A syntactically-based preprocessor for a limited experimental Arabic document retrieval system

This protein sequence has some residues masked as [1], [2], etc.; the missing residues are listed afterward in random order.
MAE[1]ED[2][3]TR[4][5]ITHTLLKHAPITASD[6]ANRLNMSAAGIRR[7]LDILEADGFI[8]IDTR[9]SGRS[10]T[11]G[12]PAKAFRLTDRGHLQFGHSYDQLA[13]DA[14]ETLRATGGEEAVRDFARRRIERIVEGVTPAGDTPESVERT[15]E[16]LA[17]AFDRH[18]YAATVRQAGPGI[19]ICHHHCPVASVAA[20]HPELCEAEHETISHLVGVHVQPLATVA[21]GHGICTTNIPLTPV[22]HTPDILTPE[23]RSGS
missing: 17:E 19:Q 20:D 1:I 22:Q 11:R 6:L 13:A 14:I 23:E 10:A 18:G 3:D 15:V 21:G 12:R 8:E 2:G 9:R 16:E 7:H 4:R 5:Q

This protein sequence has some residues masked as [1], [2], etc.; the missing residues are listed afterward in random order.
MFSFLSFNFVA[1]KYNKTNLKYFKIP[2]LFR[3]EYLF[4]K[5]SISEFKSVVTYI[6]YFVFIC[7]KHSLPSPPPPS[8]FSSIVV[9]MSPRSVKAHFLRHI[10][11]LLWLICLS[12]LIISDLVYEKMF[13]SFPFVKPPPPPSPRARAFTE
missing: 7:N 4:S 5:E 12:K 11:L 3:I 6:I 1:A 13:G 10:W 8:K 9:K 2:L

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The research reported in this thesis is about the description and discussion of an experimental document retrieval system for Arabic texts, using linguistic methods of analysis. Specifically, Arabic presents difficulties for the efficient retrieval of information because it is an agglutinative language, thus rendering the stop list method (as commonly used for English texts) near to useless. The system has two stages: the creation of the retrieval lexicon and the search program. The latt~r+ :is done using a limited on-Hlne searching which allows for partial matching. The former has four stages. Texts in the form of abstracts are processed by morphological analysis, syntactic analysis, term extraction and term manipulation modules. Each stage produces a new representation of the source text. The morphological analyser attempts to recognise any prefixes and/or suffixes attached to the words in the corpus being processed. It also assigns grammatical labels specifying the part of speech using a contextual analysis of individual words (assuming that the inflectional features of a word are indicative of its syntactic role). An augmented transition network grammar and pars er have been built for this purpose. The same pars er has been developed and used in the second stage which is syntactic analysis. It takes as its input the representation of the text created by the morphological analysis, and uses a separate grammar file defined as a recursive transition network. The aim of syntactic analysis is the definition of the relations of the different constituents in the individual sentences being processed. The information added by the morphological and syntactic analysers is used in the term extraction module. This module uses a traversal algorithm to negotiate the structure built by syntax, utilising a set of rules, kept on a file, specifying the type of constructs needing to be selected. The manipulative module generates new entries for each term selected by rotating its elements. The system has been implemented using the Hull V-mode Pascal compiler available on the L.U.T. Prime System. It has been tested using 40 abstracts selected from a conference proceedings in the field of computer applications. The results obtained were encouraging, particularly in the identification of affixes (a success rate of 89% for suffixes and 85% for '., prefixes) and in the identification of syntactic " , categories (a success rate of 98% for nouns and 79% for verbs). These figures have highly influenced the identification of the syntagmatic relations underlying the word order in the sentence. The research concludes that although successful results have been obtained without the aid of a pre-constructed Arabic lexicon, many errors can be avoided by the inclusion of small dictionaries. This research names these particularities.